United Therapeutics Corporation
UNITED THERAPEUTICS CORP (Form: 10-Q, Received: 08/04/2006 09:59:44)

 

UNITED STATES

SECURITIES AND EXCHANGE COMMISSION

WASHINGTON, D.C. 20549

FORM 10-Q

(Mark One)

x

 

QUARTERLY REPORT PURSUANT TO SECTION 13 OR 15(d) OF THE SECURITIES EXCHANGE ACT OF 1934.

For the quarterly period ended June 30, 2006

OR

o

 

TRANSITION REPORT PURSUANT TO SECTION 13 OR 15(d) OF THE SECURITIES EXCHANGE ACT OF 1934.

For the transition period from                to              

 

Commission file number 0-26301

United Therapeutics Corporation

(Exact Name of Registrant as Specified in Its Charter)

Delaware

52-1984749

(State or Other Jurisdiction of

(I.R.S. Employer

Incorporation or Organization)

Identification No.)

1110 Spring Street, Silver Spring, MD

20910

(Address of Principal Executive Offices)

(Zip Code)

 

(301) 608-9292

(Registrant’s Telephone Number, Including Area Code)

(Former Name, Former Address and Former Fiscal Year, If Changed Since Last Report)

Indicate by check mark whether the registrant: (1) has filed all reports required to be filed by Section 13 or 15(d) of the Securities Exchange Act of 1934 during the preceding 12 months (or for such shorter period that the registrant was required to file such reports), and (2) has been subject to such filing requirements for the past 90 days. Yes  x    No  o

Indicate by check mark whether the registrant is a large accelerated filer, an accelerated filer, or a non-accelerated filer. See definition of “accelerated filer and large accelerated filer” in Rule 12b-2 of the Exchange Act. (Check One):

Large accelerated filer  x       Accelerated filer  o       Non-accelerated filer  o

Indicate by check mark whether the registrant is a shell company (as defined in Rule 12b-2 of the Exchange Act). Yes  o     No  x

The number of shares outstanding of the issuer’s common stock, par value $.01 per share, as of July 31, 2006 was 22,937,972.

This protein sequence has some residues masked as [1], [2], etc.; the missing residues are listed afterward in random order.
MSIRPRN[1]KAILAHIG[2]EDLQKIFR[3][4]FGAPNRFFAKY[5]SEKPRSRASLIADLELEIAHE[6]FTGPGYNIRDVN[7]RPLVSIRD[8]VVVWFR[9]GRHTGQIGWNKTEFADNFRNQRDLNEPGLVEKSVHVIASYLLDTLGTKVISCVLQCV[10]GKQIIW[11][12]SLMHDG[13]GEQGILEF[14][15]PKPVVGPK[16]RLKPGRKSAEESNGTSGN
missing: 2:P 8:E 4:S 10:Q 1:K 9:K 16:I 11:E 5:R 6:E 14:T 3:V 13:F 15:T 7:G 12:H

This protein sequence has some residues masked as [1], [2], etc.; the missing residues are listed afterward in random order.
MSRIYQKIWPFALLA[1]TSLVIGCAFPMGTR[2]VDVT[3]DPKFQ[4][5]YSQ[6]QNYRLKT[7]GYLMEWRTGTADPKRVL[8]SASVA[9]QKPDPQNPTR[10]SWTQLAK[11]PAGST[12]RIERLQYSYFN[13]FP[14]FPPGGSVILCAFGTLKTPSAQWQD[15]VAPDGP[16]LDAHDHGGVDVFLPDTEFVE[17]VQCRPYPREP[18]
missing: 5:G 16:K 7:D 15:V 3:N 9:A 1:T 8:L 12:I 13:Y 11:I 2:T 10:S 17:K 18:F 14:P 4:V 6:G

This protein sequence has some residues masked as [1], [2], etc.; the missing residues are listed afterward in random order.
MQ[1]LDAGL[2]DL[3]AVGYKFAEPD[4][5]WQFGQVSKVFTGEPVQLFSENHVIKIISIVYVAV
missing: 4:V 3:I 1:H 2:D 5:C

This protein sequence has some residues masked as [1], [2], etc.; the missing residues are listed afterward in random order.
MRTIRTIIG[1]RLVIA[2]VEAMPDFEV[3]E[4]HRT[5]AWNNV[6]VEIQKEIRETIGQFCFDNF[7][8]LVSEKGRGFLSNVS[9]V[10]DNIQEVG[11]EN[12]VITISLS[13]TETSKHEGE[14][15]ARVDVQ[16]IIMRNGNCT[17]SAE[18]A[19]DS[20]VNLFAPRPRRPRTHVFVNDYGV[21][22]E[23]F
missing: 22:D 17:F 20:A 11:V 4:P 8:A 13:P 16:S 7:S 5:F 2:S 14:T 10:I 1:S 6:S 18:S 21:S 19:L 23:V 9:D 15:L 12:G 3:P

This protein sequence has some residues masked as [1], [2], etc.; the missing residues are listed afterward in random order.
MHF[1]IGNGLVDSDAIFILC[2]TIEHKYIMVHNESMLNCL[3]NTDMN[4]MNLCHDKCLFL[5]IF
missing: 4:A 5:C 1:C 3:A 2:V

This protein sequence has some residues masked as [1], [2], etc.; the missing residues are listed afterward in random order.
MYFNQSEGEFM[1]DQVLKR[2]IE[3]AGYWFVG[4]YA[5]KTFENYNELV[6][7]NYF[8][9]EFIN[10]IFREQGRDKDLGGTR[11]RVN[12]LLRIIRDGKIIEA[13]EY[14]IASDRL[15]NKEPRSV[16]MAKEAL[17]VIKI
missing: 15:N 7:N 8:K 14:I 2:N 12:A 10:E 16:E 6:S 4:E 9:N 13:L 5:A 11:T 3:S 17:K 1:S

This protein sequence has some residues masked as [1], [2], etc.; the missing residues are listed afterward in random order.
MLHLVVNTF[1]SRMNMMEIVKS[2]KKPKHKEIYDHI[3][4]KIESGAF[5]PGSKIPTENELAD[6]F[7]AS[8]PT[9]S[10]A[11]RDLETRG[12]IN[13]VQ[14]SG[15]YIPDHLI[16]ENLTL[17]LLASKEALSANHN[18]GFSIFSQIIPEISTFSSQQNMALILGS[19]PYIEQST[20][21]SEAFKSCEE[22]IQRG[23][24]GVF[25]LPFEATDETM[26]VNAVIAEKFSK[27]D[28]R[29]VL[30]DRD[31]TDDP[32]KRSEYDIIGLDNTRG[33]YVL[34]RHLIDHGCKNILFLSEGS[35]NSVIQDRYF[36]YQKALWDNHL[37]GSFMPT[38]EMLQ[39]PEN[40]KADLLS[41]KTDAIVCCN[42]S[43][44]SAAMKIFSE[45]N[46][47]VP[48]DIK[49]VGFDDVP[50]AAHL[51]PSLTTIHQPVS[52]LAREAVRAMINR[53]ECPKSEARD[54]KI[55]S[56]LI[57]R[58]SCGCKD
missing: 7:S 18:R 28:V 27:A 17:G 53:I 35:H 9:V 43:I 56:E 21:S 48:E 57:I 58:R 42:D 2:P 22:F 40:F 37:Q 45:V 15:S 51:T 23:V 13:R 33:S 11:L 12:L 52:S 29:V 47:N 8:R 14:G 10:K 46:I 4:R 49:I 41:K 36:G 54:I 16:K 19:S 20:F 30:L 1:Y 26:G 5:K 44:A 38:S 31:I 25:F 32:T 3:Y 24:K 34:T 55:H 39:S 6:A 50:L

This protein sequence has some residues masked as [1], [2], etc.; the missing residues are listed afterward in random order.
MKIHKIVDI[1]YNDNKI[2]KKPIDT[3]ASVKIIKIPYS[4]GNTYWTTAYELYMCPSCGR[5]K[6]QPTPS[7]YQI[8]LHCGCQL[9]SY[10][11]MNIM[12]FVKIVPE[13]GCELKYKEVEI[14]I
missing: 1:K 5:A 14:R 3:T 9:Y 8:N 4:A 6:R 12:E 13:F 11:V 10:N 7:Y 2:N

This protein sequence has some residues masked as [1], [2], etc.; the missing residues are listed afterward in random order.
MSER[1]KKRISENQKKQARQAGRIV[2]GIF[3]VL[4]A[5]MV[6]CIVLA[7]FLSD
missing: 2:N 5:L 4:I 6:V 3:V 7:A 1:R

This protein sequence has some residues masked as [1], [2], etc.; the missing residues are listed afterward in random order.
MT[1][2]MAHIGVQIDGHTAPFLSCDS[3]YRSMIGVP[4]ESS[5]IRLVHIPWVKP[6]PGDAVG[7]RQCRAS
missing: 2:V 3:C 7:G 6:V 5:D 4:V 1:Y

INDEX

 

 

 

Page

 

Part I.

 

FINANCIAL INFORMATION (UNAUDITED)

 

 

 

 

 

Item 1.

 

Consolidated Financial Statements

 

 

1

 

 

 

 

Consolidated Balance Sheets

 

 

1

 

 

 

 

Consolidated Statements of Operations

 

 

2

 

 

 

 

Consolidated Statements of Cash Flows

 

 

3

 

 

 

 

Notes to Consolidated Financial Statements

 

 

4

 

 

Item 2.

 

Management’s Discussion and Analysis of Financial Condition and Results of Operations

 

 

14

 

 

Item 3.

 

Quantitative and Qualitative Disclosures About Market Risk

 

 

29

 

 

Item 4.

 

Controls and Procedures

 

 

30

 

 

Part II.

 

OTHER INFORMATION

 

 

 

 

 

Item 1A.

 

Risk Factors

 

 

31

 

 

Item 4.

 

Submission of Matters to a Vote of Security Holders

 

 

45

 

 

Item 6.

 

Exhibits

 

 

46

 

 

SIGNATURES

 

 

47

 

 

 




PART I.    FINANCIAL INFORMATION

Item 1.                         Consolidated Financial Statements

UNITED THERAPEUTICS CORPORATION
CONSOLIDATED BALANCE SHEETS
(In thousands, except share and per share data)

 

 

June 30,
2006

 

December 31,
2005

 

 

 

(Unaudited)

 

 

 

Assets

 

 

 

 

 

 

 

 

 

Current assets:

 

 

 

 

 

 

 

 

 

Cash and cash equivalents

 

 

$

71,322

 

 

 

$

69,180

 

 

Marketable investments

 

 

95,034

 

 

 

56,304

 

 

Accounts receivable, net of allowance of none for 2006 and $15 for 2005

 

 

17,945

 

 

 

13,873

 

 

Other receivable

 

 

3,546

 

 

 

4,201

 

 

Interest receivable

 

 

886

 

 

 

733

 

 

Due from affiliate

 

 

187

 

 

 

179

 

 

Inventories, net

 

 

11,017

 

 

 

11,263

 

 

Deferred tax assets

 

 

2,060

 

 

 

4,611

 

 

Prepaid expenses and other current assets

 

 

5,266

 

 

 

6,413

 

 

Total current assets

 

 

207,263

 

 

 

166,757

 

 

Marketable investments

 

 

21,642

 

 

 

44,863

 

 

Marketable investments and cash—restricted

 

 

38,326

 

 

 

20,666

 

 

Goodwill, net

 

 

7,465

 

 

 

7,465

 

 

Other intangible assets, net

 

 

3,302

 

 

 

5,487

 

 

Property, plant, and equipment, net

 

 

29,638

 

 

 

21,802

 

 

Investments in affiliates

 

 

6,231

 

 

 

8,259

 

 

Notes receivable from affiliate and employee

 

 

27

 

 

 

26

 

 

Deferred tax assets

 

 

10,534

 

 

 

15,100

 

 

Other assets

 

 

1,005

 

 

 

988

 

 

Total assets

 

 

$

325,433

 

 

 

$

291,413

 

 

Liabilities and Stockholders’ Equity

 

 

 

 

 

 

 

 

 

Current liabilities:

 

 

 

 

 

 

 

 

 

Accounts payable

 

 

$

4,359

 

 

 

$

3,974

 

 

Accounts payable to affiliates and related parties

 

 

41

 

 

 

6

 

 

Accrued expenses

 

 

16,189

 

 

 

10,394

 

 

Due to affiliates and related parties